The first 3-2 score in a Game 1 occurred on Oct. 4, 1922, when the Giants and Yankees tangled at the Polo Grounds. The game featured seven future Hall of Famers, took two hours and eight minutes to play, and saw the Giants -- the defending world champs -- turn a 2-0 deficit into a 3-2 lead in the bottom of the eighth.
The rally began with four straight singles by the Giants, the last of which, by Irish Meusel (playing against his brother Bob, the Yankees left fielder), drove in two runs and knocked starter Bullet Joe Bush out of the game. Waite Hoyt entered to face Ross Youngs, who lifted a fly ball to a spot deep enough to score Frankie Frisch from third. After Rosy Ryan pitched around a leadoff single by Wally Pipp in the top of the ninth, the Giants were off on the right foot with a 3-2 win.
The Giants swept the Series and the Yankees moved across the Harlem River, opening Yankee Stadium and winning a World Series for the first time in 1923.
World Series: Rangers at Cardinals
Starter Chris Carpenter allowed two runs in six innings, and five Cardinals relievers combined for three innings of one-hit ball.
The team that has won the first game has gone on to capture the World Series title 65 times, and lost the Series 40 times. There was no winner of the scheduled Game 1 in 1907, as the Tigers and Cubs played to a 3-3 tie (the game was called after 12 innings). The Cubs then won the first game to be played to a conclusion and took the Series four games to none.
The Game 1 winner has captured the title 16 times in the past 20 World Series. The four Game 1 winners to come up short: the 1992 Braves, 1996 Braves, 2002 Giants and 2009 Phillies.
The home team in Game 1 is 13-7 in Game 1 over the past 20 World Series. The past 10 teams to win Game 1 at home have gone on to capture the title. The last team to win Game 1 at home and lose the Series was the 1992 Braves, who lost to the Blue Jays in six games. The 10 teams to win Game 1 at home and win the title: the 1993 Blue Jays, 1995 Braves, 1997 Marlins, 1998 Yankees, 2000 Yankees, 2001 Diamondbacks, 2004 Red Sox, 2005 White Sox, 2007 Red Sox and 2010 Giants.
Carpenter improved to 3-0 in four starts this postseason. He has allowed nine runs on 19 hits (3.52 ERA) in 23 innings. The rest of the Cardinals starters have a combined total of one victory: Edwin Jackson got the win in Game 4 of the Division Series.
Carpenter's victory gave him eight in his postseason career, all with the Cardinals, and the club record for most postseason wins, surpassing the seven recorded by Bob Gibson (all in the World Series). Carpenter is tied with the Yankees' Mariano Rivera for the most postseason wins among active pitchers.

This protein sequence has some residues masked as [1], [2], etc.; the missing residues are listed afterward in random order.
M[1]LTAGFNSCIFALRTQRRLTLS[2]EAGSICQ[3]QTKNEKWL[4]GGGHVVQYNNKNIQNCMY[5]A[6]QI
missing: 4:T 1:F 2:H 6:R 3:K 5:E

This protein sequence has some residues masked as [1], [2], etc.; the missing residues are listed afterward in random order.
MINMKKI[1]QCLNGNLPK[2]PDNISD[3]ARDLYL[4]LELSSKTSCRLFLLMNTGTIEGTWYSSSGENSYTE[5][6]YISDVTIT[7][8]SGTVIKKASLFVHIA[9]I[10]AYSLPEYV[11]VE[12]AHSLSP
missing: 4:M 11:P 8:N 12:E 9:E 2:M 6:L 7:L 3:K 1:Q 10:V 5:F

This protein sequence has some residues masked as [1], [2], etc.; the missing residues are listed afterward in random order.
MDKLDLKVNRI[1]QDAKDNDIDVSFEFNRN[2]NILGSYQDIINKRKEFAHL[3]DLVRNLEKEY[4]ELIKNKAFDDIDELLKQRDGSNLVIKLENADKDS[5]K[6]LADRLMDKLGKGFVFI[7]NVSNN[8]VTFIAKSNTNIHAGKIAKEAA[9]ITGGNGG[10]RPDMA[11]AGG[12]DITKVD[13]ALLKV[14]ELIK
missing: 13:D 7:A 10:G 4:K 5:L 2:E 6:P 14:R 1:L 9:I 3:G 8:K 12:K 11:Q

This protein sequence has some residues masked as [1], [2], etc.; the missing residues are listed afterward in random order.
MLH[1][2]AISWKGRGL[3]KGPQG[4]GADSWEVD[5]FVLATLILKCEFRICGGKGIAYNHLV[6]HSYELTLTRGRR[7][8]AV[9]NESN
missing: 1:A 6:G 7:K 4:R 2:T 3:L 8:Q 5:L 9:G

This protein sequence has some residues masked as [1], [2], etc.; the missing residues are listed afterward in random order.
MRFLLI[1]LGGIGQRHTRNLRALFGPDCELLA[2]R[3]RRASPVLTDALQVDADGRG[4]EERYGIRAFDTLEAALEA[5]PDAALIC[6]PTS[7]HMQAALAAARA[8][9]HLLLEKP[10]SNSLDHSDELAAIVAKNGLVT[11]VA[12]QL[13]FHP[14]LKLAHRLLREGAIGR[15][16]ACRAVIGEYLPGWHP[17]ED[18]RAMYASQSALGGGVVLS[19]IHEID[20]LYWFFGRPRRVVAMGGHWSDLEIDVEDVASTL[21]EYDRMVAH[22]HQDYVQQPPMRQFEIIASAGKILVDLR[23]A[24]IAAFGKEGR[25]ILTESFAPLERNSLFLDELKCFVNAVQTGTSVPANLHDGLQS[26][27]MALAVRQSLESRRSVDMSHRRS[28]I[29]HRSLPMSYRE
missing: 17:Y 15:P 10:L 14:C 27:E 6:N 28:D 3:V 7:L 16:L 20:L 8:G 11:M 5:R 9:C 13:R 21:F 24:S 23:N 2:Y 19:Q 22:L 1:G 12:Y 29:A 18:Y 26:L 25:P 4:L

Fernando Salas, Mark Rzepczynski, Octavio Dotel, Arthur Rhodes and Jason Motte combined for three shutout innings, allowing a single and a walk and striking out three. Cardinals relievers have thrown 31 2/3 innings since the start of the National League Championship Series, allowing six earned runs (1.71 ERA) on 16 hits and eight walks while striking out 24.
The Cardinals have had 50 appearances by relief pitchers in the postseason. That total is equal to the number of relief appearances by the 2003 Marlins and 2008 Rays for the seventh-most in a postseason. The 2002 Giants, with 62, hold the high mark.
Rhodes -- 41 years and 360 days old -- became the 20th-oldest pitcher to appear in a World Series game. His appearance marked the 29th time in Series history a pitcher past his 41st birthday appeared in a game. Jack Quinn (47 years and 95 days) is the oldest, appearing in Game 3 of the 1930 World Series for the Philadelphia A's.
Lance Berkman paced the Cardinals' offensive attack with two hits and two RBIs. Berkman has seven hits in 17 at-bats and has driven in eight runs in five career World Series games.
Rangers starter C.J. Wilson took the loss, allowing three runs in 5 2/3 innings. He became the 12th pitcher to start three Game 1s in a postseason, but the first to go winless in those starts.
Allen Craig's RBI single in the bottom of the sixth to break a 2-2 tie represented the fourth time a pinch-hitter has driven in the go-ahead run in a World Series opener.
In 1954, Dusty Rhodes hit a game-ending, three-run home run off Bob Lemon in the bottom of the 10th inning to give the Giants a 5-2 win over the Indians.
In 1964, Carl Warwick drove in a run with a sixth-inning single off of Al Downing to give the Cardinals a 5-4 lead over the Yankees. St. Louis ended up with a 9-5 win.
In 1988, Kirk Gibson famously hit a game-ending, two-run home run off Dennis Eckersley in the bottom of the ninth to give the Dodgers a 5-4 win over the Athletics.
The Cardinals' David Freese went 1-for-2, getting a hit for an 11th straight game. His streak is tied for the ninth-longest in a postseason since 1995. Marquis Grissom of the 1995 Braves and Manny Ramirez of the 2004 Red Sox hold the record with 14-game hitting streaks.
Roger Schlueter is senior researcher for MLB Productions. This story was not subject to the approval of Major League Baseball or its clubs.